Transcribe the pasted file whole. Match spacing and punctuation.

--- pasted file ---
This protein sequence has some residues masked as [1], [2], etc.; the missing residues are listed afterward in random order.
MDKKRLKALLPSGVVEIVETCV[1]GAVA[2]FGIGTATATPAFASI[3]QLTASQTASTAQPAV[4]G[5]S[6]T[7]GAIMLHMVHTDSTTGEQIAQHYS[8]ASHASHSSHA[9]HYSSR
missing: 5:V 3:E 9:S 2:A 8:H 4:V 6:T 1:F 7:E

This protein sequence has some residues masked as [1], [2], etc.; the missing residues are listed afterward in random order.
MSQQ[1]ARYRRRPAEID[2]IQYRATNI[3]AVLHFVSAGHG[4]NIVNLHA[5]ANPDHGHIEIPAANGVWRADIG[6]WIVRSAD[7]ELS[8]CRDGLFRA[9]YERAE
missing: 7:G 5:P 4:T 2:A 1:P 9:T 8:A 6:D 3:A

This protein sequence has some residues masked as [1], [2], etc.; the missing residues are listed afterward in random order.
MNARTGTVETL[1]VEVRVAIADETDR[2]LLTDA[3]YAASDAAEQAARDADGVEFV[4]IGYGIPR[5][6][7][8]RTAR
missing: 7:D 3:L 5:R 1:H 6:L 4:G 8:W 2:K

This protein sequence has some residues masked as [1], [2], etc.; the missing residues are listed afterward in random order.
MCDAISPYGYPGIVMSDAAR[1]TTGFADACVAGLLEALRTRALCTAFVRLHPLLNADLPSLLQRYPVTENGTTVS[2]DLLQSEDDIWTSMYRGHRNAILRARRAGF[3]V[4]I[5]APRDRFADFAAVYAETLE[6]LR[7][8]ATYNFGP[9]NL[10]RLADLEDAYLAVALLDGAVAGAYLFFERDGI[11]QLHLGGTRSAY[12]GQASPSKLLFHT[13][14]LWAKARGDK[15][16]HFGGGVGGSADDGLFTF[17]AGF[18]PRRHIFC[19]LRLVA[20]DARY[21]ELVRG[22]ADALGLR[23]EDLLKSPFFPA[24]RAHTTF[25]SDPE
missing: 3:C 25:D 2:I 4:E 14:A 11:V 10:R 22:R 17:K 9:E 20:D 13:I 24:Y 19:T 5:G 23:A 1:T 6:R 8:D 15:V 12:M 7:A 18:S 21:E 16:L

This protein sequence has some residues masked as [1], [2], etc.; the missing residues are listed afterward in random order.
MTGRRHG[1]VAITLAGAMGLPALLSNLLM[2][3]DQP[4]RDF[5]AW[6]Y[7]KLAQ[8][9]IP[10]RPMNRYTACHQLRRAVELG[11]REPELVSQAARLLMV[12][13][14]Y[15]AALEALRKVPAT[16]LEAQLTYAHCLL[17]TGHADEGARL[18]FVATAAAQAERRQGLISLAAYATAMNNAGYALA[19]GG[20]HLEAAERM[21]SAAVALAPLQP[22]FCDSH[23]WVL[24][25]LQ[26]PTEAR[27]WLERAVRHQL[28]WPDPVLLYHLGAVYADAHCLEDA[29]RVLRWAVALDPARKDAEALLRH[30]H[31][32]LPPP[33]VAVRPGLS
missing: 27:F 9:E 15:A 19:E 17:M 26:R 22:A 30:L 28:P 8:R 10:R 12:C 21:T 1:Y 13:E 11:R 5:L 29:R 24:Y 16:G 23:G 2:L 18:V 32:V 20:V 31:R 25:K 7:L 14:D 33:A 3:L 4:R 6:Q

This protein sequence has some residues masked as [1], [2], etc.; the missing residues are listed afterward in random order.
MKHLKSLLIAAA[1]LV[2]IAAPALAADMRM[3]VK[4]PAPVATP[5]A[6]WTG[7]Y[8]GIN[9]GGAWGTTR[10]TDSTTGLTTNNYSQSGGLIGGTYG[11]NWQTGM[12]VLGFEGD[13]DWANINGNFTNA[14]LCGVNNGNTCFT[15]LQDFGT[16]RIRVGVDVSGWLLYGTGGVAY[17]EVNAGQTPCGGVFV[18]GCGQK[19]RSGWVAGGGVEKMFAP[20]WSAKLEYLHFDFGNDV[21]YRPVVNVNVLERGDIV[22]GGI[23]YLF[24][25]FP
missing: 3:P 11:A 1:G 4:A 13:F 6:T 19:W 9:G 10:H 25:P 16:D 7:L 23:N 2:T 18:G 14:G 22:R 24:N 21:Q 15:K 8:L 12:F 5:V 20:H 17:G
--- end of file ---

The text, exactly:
This protein sequence has some residues masked as [1], [2], etc.; the missing residues are listed afterward in random order.
MDKKRLKALLPSGVVEIVETCV[1]GAVA[2]FGIGTATATPAFASI[3]QLTASQTASTAQPAV[4]G[5]S[6]T[7]GAIMLHMVHTDSTTGEQIAQHYS[8]ASHASHSSHA[9]HYSSR
missing: 5:V 3:E 9:S 2:A 8:H 4:V 6:T 1:F 7:E

This protein sequence has some residues masked as [1], [2], etc.; the missing residues are listed afterward in random order.
MSQQ[1]ARYRRRPAEID[2]IQYRATNI[3]AVLHFVSAGHG[4]NIVNLHA[5]ANPDHGHIEIPAANGVWRADIG[6]WIVRSAD[7]ELS[8]CRDGLFRA[9]YERAE
missing: 7:G 5:P 4:T 2:A 1:P 9:T 8:A 6:D 3:A

This protein sequence has some residues masked as [1], [2], etc.; the missing residues are listed afterward in random order.
MNARTGTVETL[1]VEVRVAIADETDR[2]LLTDA[3]YAASDAAEQAARDADGVEFV[4]IGYGIPR[5][6][7][8]RTAR
missing: 7:D 3:L 5:R 1:H 6:L 4:G 8:W 2:K

This protein sequence has some residues masked as [1], [2], etc.; the missing residues are listed afterward in random order.
MCDAISPYGYPGIVMSDAAR[1]TTGFADACVAGLLEALRTRALCTAFVRLHPLLNADLPSLLQRYPVTENGTTVS[2]DLLQSEDDIWTSMYRGHRNAILRARRAGF[3]V[4]I[5]APRDRFADFAAVYAETLE[6]LR[7][8]ATYNFGP[9]NL[10]RLADLEDAYLAVALLDGAVAGAYLFFERDGI[11]QLHLGGTRSAY[12]GQASPSKLLFHT[13][14]LWAKARGDK[15][16]HFGGGVGGSADDGLFTF[17]AGF[18]PRRHIFC[19]LRLVA[20]DARY[21]ELVRG[22]ADALGLR[23]EDLLKSPFFPA[24]RAHTTF[25]SDPE
missing: 3:C 25:D 2:I 4:E 14:A 11:V 10:R 22:R 17:K 9:E 20:D 13:I 24:Y 19:T 5:G 23:A 1:T 6:R 8:D 15:V 12:M 7:A 18:S 21:E 16:L

This protein sequence has some residues masked as [1], [2], etc.; the missing residues are listed afterward in random order.
MTGRRHG[1]VAITLAGAMGLPALLSNLLM[2][3]DQP[4]RDF[5]AW[6]Y[7]KLAQ[8][9]IP[10]RPMNRYTACHQLRRAVELG[11]REPELVSQAARLLMV[12][13][14]Y[15]AALEALRKVPAT[16]LEAQLTYAHCLL[17]TGHADEGARL[18]FVATAAAQAERRQGLISLAAYATAMNNAGYALA[19]GG[20]HLEAAERM[21]SAAVALAPLQP[22]FCDSH[23]WVL[24][25]LQ[26]PTEAR[27]WLERAVRHQL[28]WPDPVLLYHLGAVYADAHCLEDA[29]RVLRWAVALDPARKDAEALLRH[30]H[31][32]LPPP[33]VAVRPGLS
missing: 27:F 9:E 15:A 19:E 17:M 26:R 22:A 30:L 28:P 8:R 10:R 12:C 21:T 1:Y 13:E 11:R 5:L 29:R 24:Y 16:G 23:G 2:L 18:V 32:V 20:V 31:R 25:K 7:L 14:D 33:A 3:L 4:R 6:Q

This protein sequence has some residues masked as [1], [2], etc.; the missing residues are listed afterward in random order.
MKHLKSLLIAAA[1]LV[2]IAAPALAADMRM[3]VK[4]PAPVATP[5]A[6]WTG[7]Y[8]GIN[9]GGAWGTTR[10]TDSTTGLTTNNYSQSGGLIGGTYG[11]NWQTGM[12]VLGFEGD[13]DWANINGNFTNA[14]LCGVNNGNTCFT[15]LQDFGT[16]RIRVGVDVSGWLLYGTGGVAY[17]EVNAGQTPCGGVFV[18]GCGQK[19]RSGWVAGGGVEKMFAP[20]WSAKLEYLHFDFGNDV[21]YRPVVNVNVLERGDIV[22]GGI[23]YLF[24][25]FP
missing: 3:P 11:A 1:G 4:A 13:F 6:T 19:W 9:G 10:H 25:P 16:D 7:L 23:N 2:T 18:G 14:G 22:R 24:N 21:Q 15:K 8:L 12:F 5:V 20:H 17:G